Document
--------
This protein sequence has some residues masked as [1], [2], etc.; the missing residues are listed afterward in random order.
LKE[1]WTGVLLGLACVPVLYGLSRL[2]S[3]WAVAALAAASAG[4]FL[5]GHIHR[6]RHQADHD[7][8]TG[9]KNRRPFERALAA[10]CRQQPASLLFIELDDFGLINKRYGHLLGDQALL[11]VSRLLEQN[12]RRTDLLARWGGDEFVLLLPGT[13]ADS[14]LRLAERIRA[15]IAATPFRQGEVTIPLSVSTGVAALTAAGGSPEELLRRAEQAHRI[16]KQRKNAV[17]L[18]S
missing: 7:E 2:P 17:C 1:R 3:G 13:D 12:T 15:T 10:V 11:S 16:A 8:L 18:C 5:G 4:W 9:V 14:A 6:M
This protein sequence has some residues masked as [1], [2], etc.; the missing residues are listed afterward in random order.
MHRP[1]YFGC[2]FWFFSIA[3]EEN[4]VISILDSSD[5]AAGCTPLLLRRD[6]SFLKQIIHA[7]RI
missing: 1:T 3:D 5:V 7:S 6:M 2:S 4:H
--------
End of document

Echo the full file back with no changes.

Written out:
This protein sequence has some residues masked as [1], [2], etc.; the missing residues are listed afterward in random order.
LKE[1]WTGVLLGLACVPVLYGLSRL[2]S[3]WAVAALAAASAG[4]FL[5]GHIHR[6]RHQADHD[7][8]TG[9]KNRRPFERALAA[10]CRQQPASLLFIELDDFGLINKRYGHLLGDQALL[11]VSRLLEQN[12]RRTDLLARWGGDEFVLLLPGT[13]ADS[14]LRLAERIRA[15]IAATPFRQGEVTIPLSVSTGVAALTAAGGSPEELLRRAEQAHRI[16]KQRKNAV[17]L[18]S
missing: 7:E 2:P 17:C 1:R 3:G 13:D 12:T 15:T 10:V 11:S 16:A 8:L 18:C 5:G 4:W 9:V 14:A 6:M
This protein sequence has some residues masked as [1], [2], etc.; the missing residues are listed afterward in random order.
MHRP[1]YFGC[2]FWFFSIA[3]EEN[4]VISILDSSD[5]AAGCTPLLLRRD[6]SFLKQIIHA[7]RI
missing: 1:T 3:D 5:V 7:S 6:M 2:S 4:H